17 / 04 / 2014

Hot news in the world of self-publishing last week was The Guardian newspaper's announcement that they are co-sponsoring a monthly competition to find good self-published novels. While this is an admirable venture, their message unfortunately comes across as slightly patronising and out of date.

Alison Flood's article kicks off with a first-paragraph description of likely offerings as "DIY" novels. The best of the independently-publishing authors might feel that their books are far from DIY, because many have had input from book trade professionals before their creators ultimately decided, for whatever reason, that self-publication is the best route.

To describe all self-published novels as DIY (no doubt with the best of intentions in this case) brings to mind an image of authors endlessly scratching away in their spare room, isolated from the outside world. Of course, that could not be further from the truth nowadays, and by making this slip, the Guardian reporter shows a slight detachment from the changing front line of self-publication.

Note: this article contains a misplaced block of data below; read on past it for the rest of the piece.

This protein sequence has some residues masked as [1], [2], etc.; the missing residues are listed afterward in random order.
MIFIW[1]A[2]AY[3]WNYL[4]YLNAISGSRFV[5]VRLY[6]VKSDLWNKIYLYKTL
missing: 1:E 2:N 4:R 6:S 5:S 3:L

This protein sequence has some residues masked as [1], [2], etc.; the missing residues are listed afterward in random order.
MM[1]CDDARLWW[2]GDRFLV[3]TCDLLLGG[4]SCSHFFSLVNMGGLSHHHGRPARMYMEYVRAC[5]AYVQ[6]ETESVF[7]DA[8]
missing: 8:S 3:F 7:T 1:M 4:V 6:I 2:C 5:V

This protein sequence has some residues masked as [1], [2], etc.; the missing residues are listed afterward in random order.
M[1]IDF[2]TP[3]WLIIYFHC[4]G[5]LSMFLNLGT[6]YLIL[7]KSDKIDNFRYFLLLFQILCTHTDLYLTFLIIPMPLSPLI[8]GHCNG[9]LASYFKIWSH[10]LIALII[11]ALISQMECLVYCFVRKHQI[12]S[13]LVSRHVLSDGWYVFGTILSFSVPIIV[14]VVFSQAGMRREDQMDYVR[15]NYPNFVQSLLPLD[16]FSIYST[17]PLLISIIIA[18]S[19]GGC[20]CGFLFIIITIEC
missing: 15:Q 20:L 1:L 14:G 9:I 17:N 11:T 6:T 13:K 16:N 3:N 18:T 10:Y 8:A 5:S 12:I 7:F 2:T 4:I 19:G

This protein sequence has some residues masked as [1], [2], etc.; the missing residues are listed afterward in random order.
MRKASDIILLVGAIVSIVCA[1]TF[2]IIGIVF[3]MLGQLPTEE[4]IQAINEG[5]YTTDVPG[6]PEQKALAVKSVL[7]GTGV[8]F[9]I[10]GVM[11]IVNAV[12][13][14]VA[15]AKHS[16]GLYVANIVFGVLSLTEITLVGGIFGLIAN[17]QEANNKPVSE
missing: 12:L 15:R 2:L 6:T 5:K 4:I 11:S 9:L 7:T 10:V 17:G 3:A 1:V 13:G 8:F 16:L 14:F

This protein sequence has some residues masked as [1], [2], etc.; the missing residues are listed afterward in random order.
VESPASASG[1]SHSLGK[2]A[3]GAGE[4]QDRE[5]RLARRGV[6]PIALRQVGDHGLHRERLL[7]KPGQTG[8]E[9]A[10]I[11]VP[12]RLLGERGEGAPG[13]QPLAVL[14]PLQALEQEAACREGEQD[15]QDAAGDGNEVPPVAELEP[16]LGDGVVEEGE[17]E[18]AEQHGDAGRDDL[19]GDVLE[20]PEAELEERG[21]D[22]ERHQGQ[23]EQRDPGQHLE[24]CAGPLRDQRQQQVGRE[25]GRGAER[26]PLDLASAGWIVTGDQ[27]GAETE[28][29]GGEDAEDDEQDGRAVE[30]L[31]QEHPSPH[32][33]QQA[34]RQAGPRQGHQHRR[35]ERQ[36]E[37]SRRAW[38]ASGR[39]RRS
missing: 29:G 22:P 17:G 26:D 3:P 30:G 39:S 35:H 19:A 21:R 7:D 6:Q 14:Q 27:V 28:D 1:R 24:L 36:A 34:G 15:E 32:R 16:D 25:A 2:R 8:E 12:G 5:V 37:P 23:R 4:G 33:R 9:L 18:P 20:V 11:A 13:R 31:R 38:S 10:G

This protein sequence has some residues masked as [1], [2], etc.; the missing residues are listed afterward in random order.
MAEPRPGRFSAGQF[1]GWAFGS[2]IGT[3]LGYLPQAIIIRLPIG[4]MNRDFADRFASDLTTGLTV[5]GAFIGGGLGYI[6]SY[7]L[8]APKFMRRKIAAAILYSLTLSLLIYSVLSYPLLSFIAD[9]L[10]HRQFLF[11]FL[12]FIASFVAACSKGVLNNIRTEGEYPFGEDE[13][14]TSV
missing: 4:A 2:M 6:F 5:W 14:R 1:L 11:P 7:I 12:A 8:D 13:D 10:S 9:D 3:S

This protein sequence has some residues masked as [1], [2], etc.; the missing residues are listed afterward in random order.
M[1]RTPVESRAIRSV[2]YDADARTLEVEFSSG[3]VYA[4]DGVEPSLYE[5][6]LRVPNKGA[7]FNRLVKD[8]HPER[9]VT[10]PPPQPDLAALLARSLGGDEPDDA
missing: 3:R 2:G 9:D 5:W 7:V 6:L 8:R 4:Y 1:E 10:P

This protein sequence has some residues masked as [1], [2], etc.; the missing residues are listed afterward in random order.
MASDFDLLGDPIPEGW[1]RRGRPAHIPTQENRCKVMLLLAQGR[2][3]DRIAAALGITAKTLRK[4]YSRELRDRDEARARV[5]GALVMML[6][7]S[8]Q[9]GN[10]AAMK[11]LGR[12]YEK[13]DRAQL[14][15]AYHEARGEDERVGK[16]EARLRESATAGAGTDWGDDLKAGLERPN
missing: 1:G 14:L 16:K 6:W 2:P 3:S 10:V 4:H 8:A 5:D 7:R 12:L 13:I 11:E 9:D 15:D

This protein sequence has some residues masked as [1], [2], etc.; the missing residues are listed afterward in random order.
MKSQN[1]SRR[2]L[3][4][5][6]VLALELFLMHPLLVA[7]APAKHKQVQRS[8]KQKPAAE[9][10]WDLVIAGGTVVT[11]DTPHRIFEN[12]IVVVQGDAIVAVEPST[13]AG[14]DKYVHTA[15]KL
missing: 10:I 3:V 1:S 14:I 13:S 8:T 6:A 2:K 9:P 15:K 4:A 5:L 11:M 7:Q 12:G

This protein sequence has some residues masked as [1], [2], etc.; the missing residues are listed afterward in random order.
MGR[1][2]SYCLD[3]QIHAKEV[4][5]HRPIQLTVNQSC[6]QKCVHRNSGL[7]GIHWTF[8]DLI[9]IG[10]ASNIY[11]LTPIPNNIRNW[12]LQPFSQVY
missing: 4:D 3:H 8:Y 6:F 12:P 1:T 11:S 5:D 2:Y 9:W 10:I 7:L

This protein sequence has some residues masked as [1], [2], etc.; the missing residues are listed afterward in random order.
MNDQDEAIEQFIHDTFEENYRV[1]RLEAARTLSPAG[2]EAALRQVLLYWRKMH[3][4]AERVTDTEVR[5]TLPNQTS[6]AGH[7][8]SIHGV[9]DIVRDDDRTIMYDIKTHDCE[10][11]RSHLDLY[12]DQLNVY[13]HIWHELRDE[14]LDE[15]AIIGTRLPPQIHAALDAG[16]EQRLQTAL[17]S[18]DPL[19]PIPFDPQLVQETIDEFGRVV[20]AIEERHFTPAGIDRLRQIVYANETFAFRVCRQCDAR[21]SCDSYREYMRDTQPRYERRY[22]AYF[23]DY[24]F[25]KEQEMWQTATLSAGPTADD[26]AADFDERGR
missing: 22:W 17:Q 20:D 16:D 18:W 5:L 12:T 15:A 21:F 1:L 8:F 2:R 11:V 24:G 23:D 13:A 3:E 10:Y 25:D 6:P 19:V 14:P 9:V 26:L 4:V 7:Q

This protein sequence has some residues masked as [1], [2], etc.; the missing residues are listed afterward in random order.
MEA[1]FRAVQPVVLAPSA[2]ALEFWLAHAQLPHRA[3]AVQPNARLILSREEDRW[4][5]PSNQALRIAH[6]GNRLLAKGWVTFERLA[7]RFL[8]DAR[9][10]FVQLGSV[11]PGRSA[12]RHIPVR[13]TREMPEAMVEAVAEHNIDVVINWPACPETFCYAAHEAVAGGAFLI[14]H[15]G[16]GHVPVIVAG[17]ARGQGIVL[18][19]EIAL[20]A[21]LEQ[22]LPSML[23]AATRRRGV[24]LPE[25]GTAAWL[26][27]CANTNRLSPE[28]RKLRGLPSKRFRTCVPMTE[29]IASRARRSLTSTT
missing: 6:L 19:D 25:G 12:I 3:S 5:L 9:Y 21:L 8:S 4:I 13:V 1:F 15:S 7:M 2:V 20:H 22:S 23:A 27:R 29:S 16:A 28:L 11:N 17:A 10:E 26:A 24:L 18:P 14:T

Only two months ago, self-publishing author Brenna Aubrey declined a $120,000 advance because she preferred to retain copyright control rather than be locked in by the mainstream publishers' clauses, which blew a hole in their theory that all such phenomena will inevitably end up in one of their pockets. This is only the start; we will see more and more higher-end earners taking their chances without the middleman, and it is likely that before long the news headlines will feature A-list authors going this route as well. So will their books be seen as "DIY", when they choose to employ editors directly and find their own marketing channels?

The Guardian's Claire Armitstead is quoted as saying that "the phenomenon of self-publishing over the last couple of years has become too big for any of us to ignore," and she is absolutely right in making sure her newspaper takes it seriously. The only remaining hurdle is to get over the last remnants of stigma and establish effective quality control mechanisms.

As Armitstead says: "there's gold in them thar hills"; all you have to know is where to find it.

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